The Exploration of Samuel de Champlain

Champlain explored North America for France. He claimed what became Canada for France.

Samuel de Champlain was born into a seafaring family. Champlain is considered the father of "New France". Champlain made his first voyage to the "New France" in 1603. On that expedition, Champlain was a member of the crew on a voyage up the St. Lawrence, led by François Grave Dupont. Champlain had no official position on that trip, but he did survey the river. On his return to France Champlain published an account of the voyage.

In 1604, Champlain returned to New France with Siuer de Monts, who planned to establish a settlement in Acadia. Champlain was given the responsibility of finding a suitable location for a permanent settlement. Champlain explored south along the coast of New England. The leaders of Acadia could not agree on a location of a settlement.

Finally, they agreed and decided to establish the settlement at Quebec. The location was considered excellent, as they could control the fur trade with the interior. Champlain established the settlement in Quebec. He established alliances with local Indian tribes, such as the Huron and the Montagnais. He supported the Hurons in a war against the Iroquois. Champlain was committed to making Quebec the center of a French empire in the New World.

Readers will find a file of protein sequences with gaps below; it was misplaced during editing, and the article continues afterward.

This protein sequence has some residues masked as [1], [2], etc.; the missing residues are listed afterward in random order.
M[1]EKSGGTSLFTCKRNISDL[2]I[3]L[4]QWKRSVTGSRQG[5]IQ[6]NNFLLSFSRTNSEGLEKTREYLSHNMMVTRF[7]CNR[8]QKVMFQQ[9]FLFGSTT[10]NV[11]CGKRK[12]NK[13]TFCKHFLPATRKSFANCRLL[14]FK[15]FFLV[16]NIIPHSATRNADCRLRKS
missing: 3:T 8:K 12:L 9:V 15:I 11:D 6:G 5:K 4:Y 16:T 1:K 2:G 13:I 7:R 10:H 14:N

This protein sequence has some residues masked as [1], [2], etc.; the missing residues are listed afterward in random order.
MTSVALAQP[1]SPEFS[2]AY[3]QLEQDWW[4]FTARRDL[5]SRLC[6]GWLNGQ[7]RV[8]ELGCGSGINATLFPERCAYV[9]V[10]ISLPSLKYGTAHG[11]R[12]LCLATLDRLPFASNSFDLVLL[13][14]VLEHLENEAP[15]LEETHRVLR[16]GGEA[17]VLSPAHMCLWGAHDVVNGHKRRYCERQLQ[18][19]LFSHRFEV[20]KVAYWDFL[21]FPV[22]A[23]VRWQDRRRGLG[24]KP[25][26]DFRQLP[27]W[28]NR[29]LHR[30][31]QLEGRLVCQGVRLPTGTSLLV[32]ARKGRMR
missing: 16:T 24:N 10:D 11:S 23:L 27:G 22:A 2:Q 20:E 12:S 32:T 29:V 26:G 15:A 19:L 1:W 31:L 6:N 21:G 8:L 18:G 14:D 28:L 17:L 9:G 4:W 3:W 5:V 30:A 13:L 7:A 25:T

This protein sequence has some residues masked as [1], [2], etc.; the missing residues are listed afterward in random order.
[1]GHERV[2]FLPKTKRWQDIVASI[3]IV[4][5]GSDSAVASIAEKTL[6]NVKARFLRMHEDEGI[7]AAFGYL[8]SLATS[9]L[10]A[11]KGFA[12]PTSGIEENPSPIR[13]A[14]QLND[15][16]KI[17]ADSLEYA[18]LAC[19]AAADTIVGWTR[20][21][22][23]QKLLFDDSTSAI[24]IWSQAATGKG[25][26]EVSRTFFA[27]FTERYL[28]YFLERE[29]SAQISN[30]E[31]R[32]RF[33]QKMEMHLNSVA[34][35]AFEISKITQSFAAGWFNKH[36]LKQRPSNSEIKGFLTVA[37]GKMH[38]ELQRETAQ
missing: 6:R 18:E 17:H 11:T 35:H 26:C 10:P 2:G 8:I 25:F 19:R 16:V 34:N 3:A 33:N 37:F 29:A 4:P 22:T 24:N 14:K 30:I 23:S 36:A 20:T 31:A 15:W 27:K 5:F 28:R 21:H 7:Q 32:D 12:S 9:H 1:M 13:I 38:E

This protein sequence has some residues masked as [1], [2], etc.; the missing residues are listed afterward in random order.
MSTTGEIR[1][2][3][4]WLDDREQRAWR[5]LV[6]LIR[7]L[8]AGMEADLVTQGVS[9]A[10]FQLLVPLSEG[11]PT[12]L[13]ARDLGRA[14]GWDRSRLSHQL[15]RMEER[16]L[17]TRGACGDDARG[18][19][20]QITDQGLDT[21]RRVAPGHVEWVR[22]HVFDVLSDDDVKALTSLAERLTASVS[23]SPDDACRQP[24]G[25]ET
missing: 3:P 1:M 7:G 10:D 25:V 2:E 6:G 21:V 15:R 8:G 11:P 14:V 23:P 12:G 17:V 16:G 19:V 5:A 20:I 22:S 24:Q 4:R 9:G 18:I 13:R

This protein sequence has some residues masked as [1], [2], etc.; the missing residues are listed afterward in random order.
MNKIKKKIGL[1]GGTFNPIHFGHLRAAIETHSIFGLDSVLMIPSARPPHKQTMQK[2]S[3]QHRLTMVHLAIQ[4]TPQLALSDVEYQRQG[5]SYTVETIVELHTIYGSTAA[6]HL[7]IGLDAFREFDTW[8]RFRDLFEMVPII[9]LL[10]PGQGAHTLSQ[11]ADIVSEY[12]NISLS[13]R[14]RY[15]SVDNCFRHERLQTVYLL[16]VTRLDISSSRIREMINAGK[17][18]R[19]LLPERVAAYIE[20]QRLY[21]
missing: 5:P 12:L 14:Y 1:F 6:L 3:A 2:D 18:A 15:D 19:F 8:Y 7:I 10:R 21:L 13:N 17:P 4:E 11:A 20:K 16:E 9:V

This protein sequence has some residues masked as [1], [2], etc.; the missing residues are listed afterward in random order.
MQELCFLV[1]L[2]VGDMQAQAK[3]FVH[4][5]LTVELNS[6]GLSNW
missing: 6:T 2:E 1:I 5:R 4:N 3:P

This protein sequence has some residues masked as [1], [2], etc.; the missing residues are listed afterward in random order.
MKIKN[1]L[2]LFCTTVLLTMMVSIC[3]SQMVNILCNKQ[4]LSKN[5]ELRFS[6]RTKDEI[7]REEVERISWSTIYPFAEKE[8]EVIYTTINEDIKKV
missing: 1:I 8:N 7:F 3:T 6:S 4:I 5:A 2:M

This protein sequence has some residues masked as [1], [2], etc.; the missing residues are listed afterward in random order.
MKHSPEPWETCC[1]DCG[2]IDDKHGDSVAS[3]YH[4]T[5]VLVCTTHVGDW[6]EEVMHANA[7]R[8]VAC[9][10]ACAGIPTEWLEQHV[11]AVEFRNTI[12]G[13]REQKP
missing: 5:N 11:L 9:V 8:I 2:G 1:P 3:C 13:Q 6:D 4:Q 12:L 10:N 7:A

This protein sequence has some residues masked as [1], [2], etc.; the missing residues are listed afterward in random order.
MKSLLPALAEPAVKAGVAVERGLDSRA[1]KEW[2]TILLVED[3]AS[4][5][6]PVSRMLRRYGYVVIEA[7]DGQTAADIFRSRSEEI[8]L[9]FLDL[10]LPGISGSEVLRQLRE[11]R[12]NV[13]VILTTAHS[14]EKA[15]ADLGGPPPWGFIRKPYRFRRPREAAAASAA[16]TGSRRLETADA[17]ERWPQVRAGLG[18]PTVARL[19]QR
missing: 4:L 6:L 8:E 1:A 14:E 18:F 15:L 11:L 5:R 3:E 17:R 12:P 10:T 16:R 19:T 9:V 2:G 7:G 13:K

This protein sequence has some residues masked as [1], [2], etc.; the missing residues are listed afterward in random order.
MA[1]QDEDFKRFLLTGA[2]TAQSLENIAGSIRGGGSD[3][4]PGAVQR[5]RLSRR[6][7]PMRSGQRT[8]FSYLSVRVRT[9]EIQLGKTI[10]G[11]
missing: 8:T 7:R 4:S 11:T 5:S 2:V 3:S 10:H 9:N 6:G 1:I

Champlain spent the rest of his life traveling back and forth between France and New France. He worked hard to improve the administration of the territory that France was claiming. Champlain died in December 1635, in Quebec, which at the time of his death was a thriving town

Account of Exploration
Internet Links on Champlain
Map of Voyages